Right now I'm trying to implement some sort of depth buffer in software and I have a huge problem when I'm writing to it. Having one mutex is absolute overkill. So I created a number of mutexes equal to the number of threads. I'm locking a mutex based on current pixel (pixel_index % mutexes_number) and this works better, but still very very slow. And I wonder how it's done in a real GPU? Is there a clever algorithm or hardware handles it?
Highly specialized hardware handles it. A typical strategy is for a GPU to tile rasterization and store depth information in compressed formats (e.g. the z-equation when a polygon completely covers a tile). This allows testing across an entire tile at once; other cool HW tricks include depth testing before the pixel shader is run (assuming conditions permit - the shader cannot write a depth value). You might consider something similar in software, such as having each thread "own" a subset of tiles and walk each primitive independently, or mimic multi-gpu strategies such as alternate frames or alternate raster lines.
In a real GPU, instead of having multiple cores trying to read/write the same region of the depth buffer and attempting to synchronize between them, the depth buffer is divided into tiles (such as 16×16 or 32×32), and each tile is assigned to a single core. That core is then responsible for all rasterization in that tile: any triangles that touch that tile will be rasterized (within that tile) by the owning core. Then there is no interference between cores, and no need for them to synchronize when accessing their part of the framebuffer.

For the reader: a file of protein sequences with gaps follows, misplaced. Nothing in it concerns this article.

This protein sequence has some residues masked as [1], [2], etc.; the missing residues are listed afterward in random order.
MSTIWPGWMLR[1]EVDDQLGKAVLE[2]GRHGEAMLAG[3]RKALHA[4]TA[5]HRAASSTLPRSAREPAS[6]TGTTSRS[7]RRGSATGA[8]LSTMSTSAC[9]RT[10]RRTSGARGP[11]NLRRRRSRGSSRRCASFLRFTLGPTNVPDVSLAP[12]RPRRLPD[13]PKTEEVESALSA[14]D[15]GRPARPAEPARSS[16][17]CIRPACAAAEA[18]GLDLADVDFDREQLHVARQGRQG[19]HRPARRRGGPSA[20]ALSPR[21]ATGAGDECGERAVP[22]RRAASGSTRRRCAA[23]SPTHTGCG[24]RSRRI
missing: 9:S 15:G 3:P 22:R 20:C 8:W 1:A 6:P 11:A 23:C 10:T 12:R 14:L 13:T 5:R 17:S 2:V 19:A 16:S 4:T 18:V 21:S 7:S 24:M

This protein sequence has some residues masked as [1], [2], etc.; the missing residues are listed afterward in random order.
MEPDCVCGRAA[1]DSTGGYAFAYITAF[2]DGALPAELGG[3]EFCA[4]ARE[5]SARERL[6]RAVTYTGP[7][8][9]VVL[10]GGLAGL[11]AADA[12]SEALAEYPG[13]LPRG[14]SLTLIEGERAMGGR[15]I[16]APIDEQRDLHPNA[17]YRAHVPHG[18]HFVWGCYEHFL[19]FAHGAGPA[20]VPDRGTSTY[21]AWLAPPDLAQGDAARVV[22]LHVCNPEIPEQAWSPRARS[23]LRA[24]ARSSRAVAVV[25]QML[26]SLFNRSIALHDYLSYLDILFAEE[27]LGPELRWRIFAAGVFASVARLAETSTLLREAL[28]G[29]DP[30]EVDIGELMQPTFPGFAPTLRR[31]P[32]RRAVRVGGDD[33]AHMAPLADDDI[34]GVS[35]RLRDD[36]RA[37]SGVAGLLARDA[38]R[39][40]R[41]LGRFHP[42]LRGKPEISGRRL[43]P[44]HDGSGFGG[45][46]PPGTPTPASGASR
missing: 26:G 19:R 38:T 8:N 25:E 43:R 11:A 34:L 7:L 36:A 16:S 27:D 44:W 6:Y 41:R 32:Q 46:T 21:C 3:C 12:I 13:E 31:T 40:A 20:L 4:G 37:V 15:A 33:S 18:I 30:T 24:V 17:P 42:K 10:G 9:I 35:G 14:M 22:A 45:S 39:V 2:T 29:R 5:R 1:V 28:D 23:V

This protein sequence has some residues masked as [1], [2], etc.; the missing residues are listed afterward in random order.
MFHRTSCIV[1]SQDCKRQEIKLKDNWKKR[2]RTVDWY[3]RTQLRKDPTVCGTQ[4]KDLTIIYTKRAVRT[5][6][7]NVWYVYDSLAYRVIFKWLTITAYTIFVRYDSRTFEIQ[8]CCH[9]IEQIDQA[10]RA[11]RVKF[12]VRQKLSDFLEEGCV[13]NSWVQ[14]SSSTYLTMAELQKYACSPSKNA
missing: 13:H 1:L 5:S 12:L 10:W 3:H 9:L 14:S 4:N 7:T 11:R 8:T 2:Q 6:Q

This implies that triangles that touch multiple tiles will need to be rasterized by multiple cores. So, there is a work redistribution step between geometry processing (operations on vertices and triangles) and pixel processing.
In the geometry stage, each core might process a chunk of input primitives; then for each primitive, it can quickly determine which tiles the primitive touches (this is called "coarse rasterization"), and add the primitive to a queue for each core that owns one of the affected tiles.
Then, in the pixel stage, each core can read out the list of primitives in its queue, calculate pixel coverage for the tiles the core owns, and proceed to depth testing, pixel shading and updating the framebuffer, with no need of any further coordination with other cores.